Drawn To Complexity Like Moths to a Flame – With Similar Results

In the same as you can overdose on almost anything that is beneficial in small doses, you can overdo any programming best practice. I don’t know many universally great practices, only suitable and less suitable solutions to the programming challenge at hand. It always depends. Yet developers remain drawn to complexity like moths to a flame, with similar results.

The usefulness of SOLID design principles has a sweet spot, after which it’s time to stop. It doesn’t follow an upward curve where more is always better. Extreme dedication to the single responsibility principle gives you an explosion of specialized boilerplate classes that do next to nothing, leaving you clueless as to how they work together. The open/closed principle makes sense if you’re maintaining a public API, but for a work-in-progress, it’s better to augment existing classes than create an overly complex inheritance tree. Dependency inversion? Of course, but you don’t need an interface if there will only ever be one private implementation, and you don’t always need Spring Boot to create an instance of it.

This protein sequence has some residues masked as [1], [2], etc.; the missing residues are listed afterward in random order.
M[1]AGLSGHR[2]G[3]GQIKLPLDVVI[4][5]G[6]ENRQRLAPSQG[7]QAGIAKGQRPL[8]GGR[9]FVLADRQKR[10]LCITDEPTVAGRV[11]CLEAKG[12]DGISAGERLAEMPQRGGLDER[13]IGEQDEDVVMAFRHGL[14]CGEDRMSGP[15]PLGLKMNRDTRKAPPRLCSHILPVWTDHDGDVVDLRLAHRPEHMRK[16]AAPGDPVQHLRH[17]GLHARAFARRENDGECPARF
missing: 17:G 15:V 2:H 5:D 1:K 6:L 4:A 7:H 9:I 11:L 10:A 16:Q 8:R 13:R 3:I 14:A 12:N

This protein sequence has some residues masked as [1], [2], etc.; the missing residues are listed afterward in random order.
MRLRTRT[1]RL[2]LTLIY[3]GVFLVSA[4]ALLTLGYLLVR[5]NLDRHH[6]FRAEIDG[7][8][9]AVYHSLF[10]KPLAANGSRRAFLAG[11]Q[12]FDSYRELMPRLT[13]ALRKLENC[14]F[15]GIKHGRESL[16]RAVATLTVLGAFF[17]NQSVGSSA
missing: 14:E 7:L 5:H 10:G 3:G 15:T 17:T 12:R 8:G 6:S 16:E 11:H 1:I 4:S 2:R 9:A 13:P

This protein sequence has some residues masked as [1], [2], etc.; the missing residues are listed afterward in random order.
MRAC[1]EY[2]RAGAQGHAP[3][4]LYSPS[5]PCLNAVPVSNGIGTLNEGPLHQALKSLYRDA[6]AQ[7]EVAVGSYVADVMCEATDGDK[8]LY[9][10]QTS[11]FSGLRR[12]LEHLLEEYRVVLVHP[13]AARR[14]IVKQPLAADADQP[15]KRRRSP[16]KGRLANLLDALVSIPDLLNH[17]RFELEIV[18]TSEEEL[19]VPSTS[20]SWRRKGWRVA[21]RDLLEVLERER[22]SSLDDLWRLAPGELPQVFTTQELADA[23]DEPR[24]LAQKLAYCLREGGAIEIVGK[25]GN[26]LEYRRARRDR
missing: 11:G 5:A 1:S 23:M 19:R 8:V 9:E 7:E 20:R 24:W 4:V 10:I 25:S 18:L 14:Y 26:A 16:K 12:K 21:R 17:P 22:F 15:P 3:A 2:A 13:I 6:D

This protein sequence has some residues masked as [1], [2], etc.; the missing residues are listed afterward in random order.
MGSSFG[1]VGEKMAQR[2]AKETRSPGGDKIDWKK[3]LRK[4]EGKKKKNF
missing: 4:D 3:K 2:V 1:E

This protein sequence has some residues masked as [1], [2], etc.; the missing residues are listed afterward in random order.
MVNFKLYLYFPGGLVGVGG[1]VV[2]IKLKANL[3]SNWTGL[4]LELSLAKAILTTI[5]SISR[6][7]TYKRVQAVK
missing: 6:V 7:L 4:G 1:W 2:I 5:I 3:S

The extreme fringes on opposite sides of the political spectrum have more in common with each other than they have with the reasonable middle. Likewise, no pattern at all gives you the same unreadable mess as well-intentioned over-engineering, only a lot quicker and cheaper. Cohesion gone mad gives you FizzBuzzEnterpriseEdition while too little of it gives you the god object.